Even if you’ve never heard Brigitte Selby’s name before, if you’ve driven through downtown Travelers Rest at least once, then you’ve noticed her work. You can expect to see more of her artistry around town soon.
Selby’s first mural, painted on the eastern wall of Swamp Rabbit Brewery and Taproom, makes you think a jumping swamp rabbit, beer barrel around its waist, is breaking through the gray brick. At any moment, the larger-than-life creature might scamper into the traffic of Main Street.
But rest assured: it’s all a visual trick. Selby’s technique — called trompe-l’œil, French for “deceive the eye” — uses realistic imagery to create the optical illusion that the subject matter is three-dimensional.
After working as a graphic artist in advertising for years, Selby began her new career path as a trompe-l’œil muralist on a whim, when Ben Pierson, the owner at Swamp Rabbit Brewery, approached her with an idea: he wanted a swamp rabbit, a big one.
“I just tried because Ben’s my neighbor,” Selby laughs, adding that she hoped they could make a trade-off for beer.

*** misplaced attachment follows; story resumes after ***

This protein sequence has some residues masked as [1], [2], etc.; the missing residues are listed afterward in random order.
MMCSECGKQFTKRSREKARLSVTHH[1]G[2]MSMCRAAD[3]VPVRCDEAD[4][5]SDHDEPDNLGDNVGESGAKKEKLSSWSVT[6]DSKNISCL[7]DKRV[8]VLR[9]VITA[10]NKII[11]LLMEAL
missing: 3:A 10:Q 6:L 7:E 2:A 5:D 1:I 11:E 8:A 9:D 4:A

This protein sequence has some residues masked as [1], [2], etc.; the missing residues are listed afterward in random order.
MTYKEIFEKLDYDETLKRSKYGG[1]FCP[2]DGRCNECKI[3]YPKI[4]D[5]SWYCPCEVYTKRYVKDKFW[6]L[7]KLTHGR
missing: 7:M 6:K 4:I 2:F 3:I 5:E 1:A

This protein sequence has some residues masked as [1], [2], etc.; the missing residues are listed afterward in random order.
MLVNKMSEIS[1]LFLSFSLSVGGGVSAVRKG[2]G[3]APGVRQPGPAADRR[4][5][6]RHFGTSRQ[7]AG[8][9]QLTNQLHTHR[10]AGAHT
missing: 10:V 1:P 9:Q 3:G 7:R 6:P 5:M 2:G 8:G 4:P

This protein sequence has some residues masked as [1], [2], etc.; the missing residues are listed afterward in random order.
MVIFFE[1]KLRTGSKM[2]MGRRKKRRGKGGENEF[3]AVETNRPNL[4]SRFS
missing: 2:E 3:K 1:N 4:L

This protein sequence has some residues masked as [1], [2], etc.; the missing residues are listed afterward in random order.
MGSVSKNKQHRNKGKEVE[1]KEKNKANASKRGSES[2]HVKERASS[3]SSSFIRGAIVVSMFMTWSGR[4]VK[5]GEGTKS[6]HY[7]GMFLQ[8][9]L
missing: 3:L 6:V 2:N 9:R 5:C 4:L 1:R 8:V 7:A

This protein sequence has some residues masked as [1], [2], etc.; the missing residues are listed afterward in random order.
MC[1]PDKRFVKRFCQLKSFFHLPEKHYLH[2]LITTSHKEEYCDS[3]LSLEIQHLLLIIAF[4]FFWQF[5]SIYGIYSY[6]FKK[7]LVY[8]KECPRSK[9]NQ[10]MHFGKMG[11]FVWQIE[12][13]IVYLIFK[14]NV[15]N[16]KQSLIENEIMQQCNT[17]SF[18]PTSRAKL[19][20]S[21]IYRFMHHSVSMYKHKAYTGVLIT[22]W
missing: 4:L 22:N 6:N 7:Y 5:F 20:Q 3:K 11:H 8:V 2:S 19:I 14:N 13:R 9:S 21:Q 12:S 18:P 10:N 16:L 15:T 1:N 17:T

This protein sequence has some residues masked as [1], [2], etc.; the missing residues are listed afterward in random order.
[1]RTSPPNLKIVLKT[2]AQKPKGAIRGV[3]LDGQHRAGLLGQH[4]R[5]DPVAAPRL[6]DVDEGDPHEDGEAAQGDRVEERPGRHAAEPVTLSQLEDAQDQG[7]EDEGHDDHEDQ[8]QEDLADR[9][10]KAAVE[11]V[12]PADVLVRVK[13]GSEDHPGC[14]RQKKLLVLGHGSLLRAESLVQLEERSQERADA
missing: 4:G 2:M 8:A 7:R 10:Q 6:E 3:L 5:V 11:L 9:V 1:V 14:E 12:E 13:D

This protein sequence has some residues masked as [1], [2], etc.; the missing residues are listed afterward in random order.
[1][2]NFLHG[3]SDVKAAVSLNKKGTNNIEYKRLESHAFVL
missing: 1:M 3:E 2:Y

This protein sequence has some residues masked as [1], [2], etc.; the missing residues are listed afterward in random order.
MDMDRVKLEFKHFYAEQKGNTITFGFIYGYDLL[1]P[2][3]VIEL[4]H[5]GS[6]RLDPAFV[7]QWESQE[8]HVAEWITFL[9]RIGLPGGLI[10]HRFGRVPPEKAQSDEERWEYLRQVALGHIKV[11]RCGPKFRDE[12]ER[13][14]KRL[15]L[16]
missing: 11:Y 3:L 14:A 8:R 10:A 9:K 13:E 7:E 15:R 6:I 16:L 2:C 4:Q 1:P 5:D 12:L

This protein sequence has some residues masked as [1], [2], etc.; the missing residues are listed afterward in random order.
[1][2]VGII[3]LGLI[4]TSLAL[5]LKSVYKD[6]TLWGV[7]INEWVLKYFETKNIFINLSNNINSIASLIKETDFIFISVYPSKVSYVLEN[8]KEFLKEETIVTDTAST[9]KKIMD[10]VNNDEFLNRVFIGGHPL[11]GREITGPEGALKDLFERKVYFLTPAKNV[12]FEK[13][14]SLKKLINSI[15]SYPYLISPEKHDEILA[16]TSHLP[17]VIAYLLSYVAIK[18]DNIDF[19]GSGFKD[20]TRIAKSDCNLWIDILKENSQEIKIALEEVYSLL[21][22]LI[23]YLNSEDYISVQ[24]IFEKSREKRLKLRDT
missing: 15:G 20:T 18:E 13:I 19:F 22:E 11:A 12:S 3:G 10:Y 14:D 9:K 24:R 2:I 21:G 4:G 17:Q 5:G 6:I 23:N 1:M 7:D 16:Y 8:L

She spent several months on the painting, studying the wall and then her grid and then the wall again, sifting through hundreds of pictures and aiming to incorporate vestiges of the brewery’s former life as a post office, like a barred window at the painting’s center. And she did.
By the time she finally finished the wall, her first large-scale visual illusion, she was already receiving commissions for more projects.
Currently, Selby’s working on another rabbit, this time the old Swamp Rabbit train engine that used to run through Travelers Rest. This mural-in-the-making at Whistle Stop at the American Café tricks viewers once again. In fact, you may believe the train engine is about to run right off its tracks.
Blues, grays, and yellows have begun to make out the form of the train and its mountainous backdrop. Surrounded by train prints and soda bottles of mixed paint, Selby figures and refigures how to turn a rounded pizza oven into a pilot and the oven’s exhaust pipe into a smokestack. This longtime cafe, opened as the American Cafe around the 1940s, will get a bright-colored makeover yet.
Selby’s the kind of artist towns like Travelers Rest could use more of, towns where new business owners don’t usually get to construct their spaces from scratch. Instead, they renovate and remake, translating old, abandoned buildings into newly fashioned storefronts.
The work’s a welcome change for Selby, too. In advertising, where “Nothing’s for keeps,” consumers often trash your fliers and ads after a glance.
“Now I’m producing something that people have to look at for quite a while,” says Selby. “I want them to enjoy it.”
Photo Credits: Celeste Hawkins